It is taking longer and longer to reach incidents compared with 5 years ago. I dread to think how long it will take in another 5 years time. Some areas in Kent have to wait 20 minutes for a fire engine.

Fire deaths will go up. Be aware of statistical nonsense: I saw a statement suggesting that the 'number of accidental fire deaths had gone down'. While this was true, the Authority failed to mention that 'non-accidental (arson) fire deaths had increased'. In fact the total number of fire deaths for that year were at the greatest they had been for 5 years.

No-one can argue that the same level of fire cover can be acheived with less fire engines, less fire stations, and less fire-fighters.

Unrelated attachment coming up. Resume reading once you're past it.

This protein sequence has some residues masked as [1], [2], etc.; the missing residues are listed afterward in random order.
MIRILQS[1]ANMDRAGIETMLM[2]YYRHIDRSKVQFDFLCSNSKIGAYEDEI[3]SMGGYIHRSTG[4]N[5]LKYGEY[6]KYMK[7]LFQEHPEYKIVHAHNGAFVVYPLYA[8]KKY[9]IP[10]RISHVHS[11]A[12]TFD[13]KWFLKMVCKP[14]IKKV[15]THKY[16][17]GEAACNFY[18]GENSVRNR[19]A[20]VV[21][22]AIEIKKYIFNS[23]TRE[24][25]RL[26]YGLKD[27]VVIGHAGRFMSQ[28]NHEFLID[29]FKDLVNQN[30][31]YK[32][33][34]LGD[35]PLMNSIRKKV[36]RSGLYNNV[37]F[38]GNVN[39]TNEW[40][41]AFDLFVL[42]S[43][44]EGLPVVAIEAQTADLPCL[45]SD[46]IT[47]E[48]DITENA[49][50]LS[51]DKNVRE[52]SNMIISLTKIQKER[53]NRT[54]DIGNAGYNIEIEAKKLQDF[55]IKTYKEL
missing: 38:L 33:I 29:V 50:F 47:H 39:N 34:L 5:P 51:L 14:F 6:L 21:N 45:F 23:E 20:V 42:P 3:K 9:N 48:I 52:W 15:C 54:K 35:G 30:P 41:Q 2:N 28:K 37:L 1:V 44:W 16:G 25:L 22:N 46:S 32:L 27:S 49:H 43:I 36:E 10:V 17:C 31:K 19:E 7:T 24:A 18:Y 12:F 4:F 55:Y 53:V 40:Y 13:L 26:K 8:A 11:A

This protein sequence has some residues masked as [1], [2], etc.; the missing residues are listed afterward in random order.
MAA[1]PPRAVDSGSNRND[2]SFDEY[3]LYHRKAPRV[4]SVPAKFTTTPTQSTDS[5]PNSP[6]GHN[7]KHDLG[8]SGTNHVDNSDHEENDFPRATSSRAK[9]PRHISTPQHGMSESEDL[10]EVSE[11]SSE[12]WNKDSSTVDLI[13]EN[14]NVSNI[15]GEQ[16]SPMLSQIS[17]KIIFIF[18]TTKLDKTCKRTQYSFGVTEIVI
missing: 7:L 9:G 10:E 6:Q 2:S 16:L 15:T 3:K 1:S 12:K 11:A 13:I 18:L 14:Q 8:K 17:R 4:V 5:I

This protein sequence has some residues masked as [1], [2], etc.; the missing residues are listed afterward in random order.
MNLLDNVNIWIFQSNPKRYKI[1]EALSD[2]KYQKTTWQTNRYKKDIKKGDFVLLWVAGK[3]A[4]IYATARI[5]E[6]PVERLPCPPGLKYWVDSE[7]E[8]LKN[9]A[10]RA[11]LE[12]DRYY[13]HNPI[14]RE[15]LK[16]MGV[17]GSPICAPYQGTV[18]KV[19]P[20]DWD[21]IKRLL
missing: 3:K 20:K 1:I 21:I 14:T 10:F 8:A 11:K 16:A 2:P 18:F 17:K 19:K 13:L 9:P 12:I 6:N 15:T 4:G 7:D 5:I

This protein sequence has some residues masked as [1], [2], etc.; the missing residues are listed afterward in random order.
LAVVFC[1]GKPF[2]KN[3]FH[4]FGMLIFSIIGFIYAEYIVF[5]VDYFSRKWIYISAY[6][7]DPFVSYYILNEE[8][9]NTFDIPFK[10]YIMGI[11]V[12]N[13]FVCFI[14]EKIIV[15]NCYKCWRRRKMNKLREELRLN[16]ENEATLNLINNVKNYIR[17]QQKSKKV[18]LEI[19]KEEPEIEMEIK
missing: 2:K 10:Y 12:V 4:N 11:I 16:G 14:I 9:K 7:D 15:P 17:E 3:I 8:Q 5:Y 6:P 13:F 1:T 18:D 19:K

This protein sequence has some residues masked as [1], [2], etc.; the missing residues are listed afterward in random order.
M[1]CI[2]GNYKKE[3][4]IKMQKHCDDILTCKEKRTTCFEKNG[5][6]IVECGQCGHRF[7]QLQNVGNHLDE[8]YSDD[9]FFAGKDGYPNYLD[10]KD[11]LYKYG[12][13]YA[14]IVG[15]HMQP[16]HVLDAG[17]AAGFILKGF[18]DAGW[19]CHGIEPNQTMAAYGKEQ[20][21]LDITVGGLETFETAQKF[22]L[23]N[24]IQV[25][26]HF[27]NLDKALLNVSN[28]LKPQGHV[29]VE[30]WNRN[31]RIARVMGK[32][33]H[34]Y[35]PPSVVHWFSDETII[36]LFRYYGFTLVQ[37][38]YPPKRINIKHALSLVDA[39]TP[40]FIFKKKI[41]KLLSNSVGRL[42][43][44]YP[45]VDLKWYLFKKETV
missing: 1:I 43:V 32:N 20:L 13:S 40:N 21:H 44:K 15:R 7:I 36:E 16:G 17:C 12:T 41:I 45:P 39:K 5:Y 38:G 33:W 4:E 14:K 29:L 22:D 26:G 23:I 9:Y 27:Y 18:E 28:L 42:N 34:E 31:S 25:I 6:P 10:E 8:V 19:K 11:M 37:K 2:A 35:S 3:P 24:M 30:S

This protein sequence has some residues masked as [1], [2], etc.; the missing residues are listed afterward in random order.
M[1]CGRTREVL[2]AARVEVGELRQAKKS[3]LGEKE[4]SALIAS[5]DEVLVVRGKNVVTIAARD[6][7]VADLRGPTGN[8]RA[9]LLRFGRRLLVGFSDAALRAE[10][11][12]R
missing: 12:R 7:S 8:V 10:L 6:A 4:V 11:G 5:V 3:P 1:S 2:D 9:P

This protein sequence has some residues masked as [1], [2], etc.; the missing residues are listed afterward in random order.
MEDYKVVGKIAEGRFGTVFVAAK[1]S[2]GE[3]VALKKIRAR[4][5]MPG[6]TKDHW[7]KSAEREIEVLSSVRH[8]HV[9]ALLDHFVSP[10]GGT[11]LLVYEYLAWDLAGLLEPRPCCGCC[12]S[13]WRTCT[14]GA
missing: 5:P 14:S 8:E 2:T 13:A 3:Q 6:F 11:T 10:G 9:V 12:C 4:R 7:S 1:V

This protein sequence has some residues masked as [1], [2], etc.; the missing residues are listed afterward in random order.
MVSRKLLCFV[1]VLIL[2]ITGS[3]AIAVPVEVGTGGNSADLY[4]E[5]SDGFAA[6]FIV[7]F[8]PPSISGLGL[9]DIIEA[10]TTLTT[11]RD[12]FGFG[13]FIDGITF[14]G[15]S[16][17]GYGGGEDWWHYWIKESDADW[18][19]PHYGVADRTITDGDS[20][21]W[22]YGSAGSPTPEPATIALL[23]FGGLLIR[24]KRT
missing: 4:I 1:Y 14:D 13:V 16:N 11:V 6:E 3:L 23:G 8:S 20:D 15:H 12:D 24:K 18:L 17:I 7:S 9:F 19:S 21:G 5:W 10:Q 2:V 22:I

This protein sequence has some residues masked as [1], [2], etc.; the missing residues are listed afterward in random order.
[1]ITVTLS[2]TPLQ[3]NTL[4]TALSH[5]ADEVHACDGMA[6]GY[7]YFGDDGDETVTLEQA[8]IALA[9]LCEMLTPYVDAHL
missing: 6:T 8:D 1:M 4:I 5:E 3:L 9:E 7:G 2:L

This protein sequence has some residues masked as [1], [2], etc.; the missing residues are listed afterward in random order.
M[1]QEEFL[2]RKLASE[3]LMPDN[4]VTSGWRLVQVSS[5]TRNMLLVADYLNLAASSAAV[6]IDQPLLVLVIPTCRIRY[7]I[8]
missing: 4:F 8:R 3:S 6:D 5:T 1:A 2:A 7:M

Fire Stations were located so that a first attendance could be made within 5 minutes. If a Station was empty, another fire engine from another Station would be sent to cover. Since appliances have been cut and Stations have closed, the required inistial attendance time has conveniently been extended to 6 minutes (so the Fire Authority can claim they are still reaching the targets). Normally if Woolwich were busy on another incident, another fire engine would go to Woolwich Station to ensure the attendance withinh the Woolwich area could still be made. As Stations close, it is of course impossible to attend incidents in that area as quickly. Firefighters have been demonstrating and warning against this over the last few years. It is taking longer and longer to reach incidents compared with 5 years ago. I dread to think how long it will take in another 5 years time. Some areas in Kent have to wait 20 minutes for a fire engine. Fire deaths will go up. Be aware of statistical nonsense: I saw a statement suggesting that the 'number of accidental fire deaths had gone down'. While this was true, the Authority failed to mention that 'non-accidental (arson) fire deaths had increased'. In fact the total number of fire deaths for that year were at the greatest they had been for 5 years. No-one can argue that the same level of fire cover can be acheived with less fire engines, less fire stations, and less fire-fighters. realworldff